Swai fish is one of the most popular freshwater fish on the market today. Regardless of what name is used to market this fish in your area (Pangasius fish, Panga, Vietnamese Catfish, Basa Fish, Iridescent Shark), there are some very good reasons to avoid this exotic species. Not least among them: Swai is often heavily contaminated with toxins.
Swai fish fillets have become standard fare in many restaurants and supermarkets. But what exactly is swai fish? And where does it come from?
What is Swai Fish?
Swai (or pangasius) is a white-fleshed fish with a mild taste and flaky texture. It has a low fat content and is often sold at a comparatively low price – which makes it very popular in the US. According to the National Fisheries Institute (NFI), American consumers ate 0.63 pounds of pangasius per capita in 2018.
The freshwater fish is raised almost exclusively in large factory fish farms in its native habitat of the Mekong Delta in southern Vietnam. Frozen or chilled, it ends up on fish counters around the world.
Despite ongoing controversy, the total export of so-called catfish from Vietnam reached 518 million USD in 2018. Exploding demand and extremely low prices have also lead to cases of seafood mislabelling – that is, intentional fish fraud. Vietnamese catfish had suddenly become pricey wild-caught fish such as red snapper, grouper, or cod on local menus around the United States.
Reason #1: Pangasius can Contain Toxins from Factory Farming
Swai fish are raised in huge basins in large factory fish farms along the Mekong Delta. These sites of cultivation are often overcrowded and dirty, conditions under which pathogens spread with relative ease. According to Seafood Watch, many farms are reportedly engaging in illegal dumping and there’s evidence for high chemical use, which includes the use of antibiotics. Some of these substances, which are harmful to humans, can accumulate in the bodies of the fish. They can travel up the food chain and into our bodies.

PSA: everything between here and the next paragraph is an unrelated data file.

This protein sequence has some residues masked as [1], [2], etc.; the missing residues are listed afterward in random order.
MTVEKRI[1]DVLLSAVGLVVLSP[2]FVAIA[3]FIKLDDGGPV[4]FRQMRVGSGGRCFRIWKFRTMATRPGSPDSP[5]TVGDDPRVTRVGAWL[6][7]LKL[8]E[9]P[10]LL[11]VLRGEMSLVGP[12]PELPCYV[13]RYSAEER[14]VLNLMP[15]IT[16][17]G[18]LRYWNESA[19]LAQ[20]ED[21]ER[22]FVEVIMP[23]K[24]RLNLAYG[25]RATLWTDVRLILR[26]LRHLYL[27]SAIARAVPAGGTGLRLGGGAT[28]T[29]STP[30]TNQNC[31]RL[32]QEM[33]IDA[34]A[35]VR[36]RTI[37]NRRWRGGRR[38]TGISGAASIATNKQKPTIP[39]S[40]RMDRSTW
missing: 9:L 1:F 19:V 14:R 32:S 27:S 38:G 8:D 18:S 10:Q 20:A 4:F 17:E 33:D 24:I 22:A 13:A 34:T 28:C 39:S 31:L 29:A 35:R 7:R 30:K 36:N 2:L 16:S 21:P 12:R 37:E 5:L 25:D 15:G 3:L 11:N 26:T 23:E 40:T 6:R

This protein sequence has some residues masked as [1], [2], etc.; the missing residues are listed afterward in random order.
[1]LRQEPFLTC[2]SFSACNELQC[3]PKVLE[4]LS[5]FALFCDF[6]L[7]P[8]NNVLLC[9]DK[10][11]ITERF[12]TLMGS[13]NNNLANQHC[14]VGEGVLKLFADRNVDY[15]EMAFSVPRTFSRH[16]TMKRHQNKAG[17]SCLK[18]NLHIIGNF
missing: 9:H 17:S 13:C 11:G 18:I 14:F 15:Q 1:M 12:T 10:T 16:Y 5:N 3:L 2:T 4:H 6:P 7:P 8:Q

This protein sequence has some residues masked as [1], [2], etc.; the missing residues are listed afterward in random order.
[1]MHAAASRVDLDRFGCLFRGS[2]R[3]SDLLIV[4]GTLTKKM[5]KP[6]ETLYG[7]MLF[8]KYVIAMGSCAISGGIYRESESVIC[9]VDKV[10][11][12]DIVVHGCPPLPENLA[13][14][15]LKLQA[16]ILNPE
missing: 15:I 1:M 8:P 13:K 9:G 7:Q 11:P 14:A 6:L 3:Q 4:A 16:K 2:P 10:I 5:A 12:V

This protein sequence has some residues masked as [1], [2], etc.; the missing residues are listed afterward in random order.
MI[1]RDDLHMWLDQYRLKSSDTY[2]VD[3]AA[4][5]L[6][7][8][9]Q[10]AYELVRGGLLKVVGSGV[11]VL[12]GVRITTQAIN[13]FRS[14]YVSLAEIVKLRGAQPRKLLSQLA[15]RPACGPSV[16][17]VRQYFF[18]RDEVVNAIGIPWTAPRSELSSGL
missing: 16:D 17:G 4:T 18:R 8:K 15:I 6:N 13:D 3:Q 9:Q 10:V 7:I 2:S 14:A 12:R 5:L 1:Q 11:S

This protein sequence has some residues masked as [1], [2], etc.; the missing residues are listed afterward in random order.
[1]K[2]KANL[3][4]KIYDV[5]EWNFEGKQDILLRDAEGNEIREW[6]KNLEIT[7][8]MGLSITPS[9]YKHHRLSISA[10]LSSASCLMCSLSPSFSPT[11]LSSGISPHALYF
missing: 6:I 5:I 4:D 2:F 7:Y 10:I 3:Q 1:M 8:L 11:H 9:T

Additionally, pangasius or swai fish fillets are often treated with citric acid and phosphates during processing, allowing them to absorb more water before being frozen. This increases the fish’s weight by up to 20 percent and means more money for the manufacturer (and higher prices for the consumer).
When the water seeps away after you thaw the fish, the phosphates remain. While phosphates are an essential part of healthy nutrition, overconsumption of phosphates may increase your risk of heart disease.
Reason #2: There Are Healthier Alternatives to Swai Fish (Nutrition Facts)
USDA dietary guidelines recommend eating two servings of fish per week. Fish is an important source of protein, iodine, and omega-3 fatty acids. Swai fish, however, does not contain much of these. According to the USDA, one 4-ounce fillet (113 g) of swai fish provides roughly:
- Energy: 70 kcal
- Protein: 15 g
- Fat: 2 g
- Fatty acids (saturated): 1 g
- Sodium: 290 mg (may vary)
- Cholesterol: 45 mg
The figures may vary, depending on how you prepare the fish. Fattier cold-water fish, such as salmon and mackerel, tend to be much better sources of omega-3s than the low-fat pangasius, which live in tropical waters.
But it doesn’t have to be fish at all: Nuts, flaxseed, and many cooking oils are also excellent sources of omega-3 fatty acids!
Reason #3: Swai Fish Farms are Harmful to Humans and Animals
In the Mekong Delta, factory fish farms are often established with little or no oversight. Untreated wastewater from the fish ponds flows directly into the river. The medicine, chemicals, feces, and other pathogens it contains harm the river’s natural ecosystem, affecting the wildlife in the river. Antibiotic-resistant bacteria have been found in some parts of the Mekong Delta as a result of the release of pond sludge into local waterways.